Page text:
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Damnation follows death in other men,
But your damn'd poet lives, and writes again.
Th’advent'rous lover is successful still,

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Who Atrives to please the fair against her will:
Be kind, and make him in his wishes easy,
Who in your own despite has ftrove to please ye.
He scorn'd to borrow from the wits of yore,
But ever writ as none e'er writ before.
You modern wits, Mould each man bring his claim,
Have desperate debentures on your fame ;
And little would be left you, I'm afraid,
If all your debts to Greece and Rome were paid.
From his deep fund our author largely draws,
Nor finks his credit lower than it was.
Tho'plays for honour in old time he made,
'Tis now for better reasons-to be paid.
Believe him, he has known the world too long,
And seen the death of much immortal song. 20
He says, poor poets loft, while players won,
As pimps grow rich, while gallants are undone.
Tho' Tom the poet writ with ease and pleasure,
The coinic Tom abounds in other treasure.
Fame is at beft an unperforming cheat;

25 But 'tis fubftantial happinefs to eat. Let eafe, his last request, be of your giving, Nor force him to be damn’d to get his living.

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* PROLOGUE to The Three Hours after

Marriage.

AUTHORS are judg’d by ftrange capricious rules;

The great ones are thought mad, the small ones.

fools: Yet sure the best are most feverely fated; For fools are only laugh'd at, wits are hated.

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Blockheads with reason men of sense abhor ;

5 But fool.'gainst fool is barb'rous civil war. Why on all authors then should critics fall? Since some have writ, and shewn no wit at all. Condemn a play of theirs, and they evade it ; Cry, " Damn not us, but damn the French who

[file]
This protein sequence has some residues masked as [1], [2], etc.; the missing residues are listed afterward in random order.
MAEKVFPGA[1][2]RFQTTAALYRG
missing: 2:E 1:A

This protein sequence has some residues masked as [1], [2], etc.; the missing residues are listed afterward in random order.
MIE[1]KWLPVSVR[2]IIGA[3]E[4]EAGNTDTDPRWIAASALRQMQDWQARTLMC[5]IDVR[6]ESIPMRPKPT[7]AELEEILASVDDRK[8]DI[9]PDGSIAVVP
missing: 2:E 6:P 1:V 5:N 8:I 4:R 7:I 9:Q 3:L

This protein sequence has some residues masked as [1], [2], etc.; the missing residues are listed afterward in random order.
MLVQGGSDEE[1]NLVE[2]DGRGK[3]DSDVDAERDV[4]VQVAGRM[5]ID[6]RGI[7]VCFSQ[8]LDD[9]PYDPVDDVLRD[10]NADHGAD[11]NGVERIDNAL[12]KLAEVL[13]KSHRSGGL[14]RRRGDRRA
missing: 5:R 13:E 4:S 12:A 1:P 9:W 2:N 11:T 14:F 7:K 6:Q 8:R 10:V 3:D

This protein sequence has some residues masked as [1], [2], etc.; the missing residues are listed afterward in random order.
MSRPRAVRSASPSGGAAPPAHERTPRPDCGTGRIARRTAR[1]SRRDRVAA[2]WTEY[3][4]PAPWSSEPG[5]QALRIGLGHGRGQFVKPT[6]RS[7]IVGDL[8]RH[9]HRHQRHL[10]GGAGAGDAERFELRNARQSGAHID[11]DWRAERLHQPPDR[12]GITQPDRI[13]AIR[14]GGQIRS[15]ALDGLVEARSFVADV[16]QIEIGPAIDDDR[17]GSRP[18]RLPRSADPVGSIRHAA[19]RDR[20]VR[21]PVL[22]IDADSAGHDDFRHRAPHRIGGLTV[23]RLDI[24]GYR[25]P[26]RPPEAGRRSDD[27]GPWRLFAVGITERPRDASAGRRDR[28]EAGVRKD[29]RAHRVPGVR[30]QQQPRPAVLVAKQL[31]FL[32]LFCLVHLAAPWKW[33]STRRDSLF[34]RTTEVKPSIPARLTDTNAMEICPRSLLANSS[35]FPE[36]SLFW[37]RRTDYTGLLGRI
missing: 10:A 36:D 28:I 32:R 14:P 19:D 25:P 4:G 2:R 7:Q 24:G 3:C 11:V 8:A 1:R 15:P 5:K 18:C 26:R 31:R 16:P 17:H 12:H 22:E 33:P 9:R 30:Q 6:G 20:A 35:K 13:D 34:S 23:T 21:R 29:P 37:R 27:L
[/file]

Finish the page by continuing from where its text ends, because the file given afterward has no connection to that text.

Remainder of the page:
made it." By running goods these graceless owlers gain ; Theirs are the rules of France, the plots of Spain: But wit, like wine, from happier climates brought, Dash'd by these rogues, turns English common draught. They pall Moliere's and Lopez' sprightly strain, : 15 And teach dull Harlequins to grini in vain.

How Shall our author hope a gentler fate, Who dares most impudently not translate ! It had been civil in these ticklish times To fetch his fools and knaves from foreign climes. 20 Spaniards and French abufe to the world's end, But spare old England, left you hurt a friend. If any fool is by our fatire bit, Let him hiss loud, to fhew you all he's hit. Poets make characters, as salesmen cloaths : 25. We take no measure of your fops and beaus ; But here all sizes and all shapes you meet, And fit yourselves, like chaps in Monmouth-street.

GALLANTS ! look bere : this fool's cap * has an air Goodly and smart, with ears of Issachar.

30 Let no one fool ingrofs it, or confine, A common blessing ! now 'tis yours, now mine. But poets in all

had the care To keep this cap, for such as will, to wear. Qur author has it now (for every